Proposal: Applicative => Monad: Call for consensus
wren ng thornton
wren at freegeek.org
Tue Jan 18 00:06:18 CET 2011
On 1/17/11 12:22 PM, Tyson Whitehead wrote:
> On January 15, 2011 22:43:32 Jan-Willem Maessen wrote:
>> For example, I find it relatively easy to
>> understand>>= in the continuation monad, but have to spend a long
>> time puzzling my way through join.
> It's not that bad once you get used to thinking of it. Join simply merges an
> inner computation into an outer one.
I've been doing a lot more of that lately, or rather _not_ doing it. In
particular, there's often a desire when working in monads like IO to do
some computation now (and share it) and then do some computation later
(possibly many times). The natural way of doing this is to have your
function return IO(IO X) where the outer IO is run now and the inner IO
is run later. If you want to do both of them now you just call join.
One example where this is especially helpful is when dealing with file
handling based on commandline flags. In most programs we'd like to run
the commandline sanity checks as early as possible so that we can fail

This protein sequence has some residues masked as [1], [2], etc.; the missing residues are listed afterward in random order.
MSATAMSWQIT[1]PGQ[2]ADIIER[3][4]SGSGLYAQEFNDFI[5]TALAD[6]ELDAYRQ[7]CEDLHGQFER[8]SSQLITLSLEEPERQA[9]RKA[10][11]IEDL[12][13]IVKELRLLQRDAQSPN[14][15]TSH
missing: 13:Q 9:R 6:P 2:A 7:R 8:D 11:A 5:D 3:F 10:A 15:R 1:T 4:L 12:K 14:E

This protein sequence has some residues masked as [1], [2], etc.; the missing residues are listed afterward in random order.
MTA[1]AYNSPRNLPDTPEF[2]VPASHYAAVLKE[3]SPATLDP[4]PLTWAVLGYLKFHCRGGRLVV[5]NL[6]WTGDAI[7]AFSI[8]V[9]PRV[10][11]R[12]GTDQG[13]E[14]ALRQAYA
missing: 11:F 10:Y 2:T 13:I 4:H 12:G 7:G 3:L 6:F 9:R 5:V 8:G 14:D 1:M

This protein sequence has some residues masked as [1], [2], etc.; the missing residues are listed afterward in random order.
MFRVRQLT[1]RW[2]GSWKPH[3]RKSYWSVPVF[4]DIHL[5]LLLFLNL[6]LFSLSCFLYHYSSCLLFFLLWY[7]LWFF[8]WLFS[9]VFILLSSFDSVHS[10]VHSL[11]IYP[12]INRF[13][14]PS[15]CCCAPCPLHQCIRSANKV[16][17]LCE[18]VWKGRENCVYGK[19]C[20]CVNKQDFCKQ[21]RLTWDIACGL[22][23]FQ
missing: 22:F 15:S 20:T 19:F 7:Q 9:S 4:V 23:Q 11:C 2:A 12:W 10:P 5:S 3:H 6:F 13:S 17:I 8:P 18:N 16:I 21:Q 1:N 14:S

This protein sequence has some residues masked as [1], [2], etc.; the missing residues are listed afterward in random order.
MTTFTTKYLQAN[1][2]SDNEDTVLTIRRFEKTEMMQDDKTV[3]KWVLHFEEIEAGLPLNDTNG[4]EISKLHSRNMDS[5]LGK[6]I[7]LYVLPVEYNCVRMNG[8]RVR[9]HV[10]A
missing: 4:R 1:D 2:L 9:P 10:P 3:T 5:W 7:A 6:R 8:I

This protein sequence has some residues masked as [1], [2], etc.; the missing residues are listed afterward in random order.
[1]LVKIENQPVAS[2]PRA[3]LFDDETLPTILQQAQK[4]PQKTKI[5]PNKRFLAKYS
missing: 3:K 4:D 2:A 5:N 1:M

fast, but the actual file manipulation can happen much later and far
away from main. In the conventional (>>=) style of thinking ---often
seen in imperative languages--- we'd have to do something like open the
files early and then pass filehandles throughout the program (or worse,
pass the file names throughout the program and open/close the files
repeatedly). This is not only against what we'd like to do, it's also
unsightly, error prone, and a maintenence nightmare.
But once we switch over to a join style of thinking, the IO(IO X)
approach becomes obvious. We simply check the flags now and return a
thunk that will manipulate the file later. We have to pass the thunk
around, but the action encapsulates whatever we want to do with the file
rather than being the file itself. An added benefit of this style is
that it allows us to keep the code that verifies commandline flags close
by the code that makes use of that information, instead of smearing it
across the whole program and loosing track of the interrelatedness.
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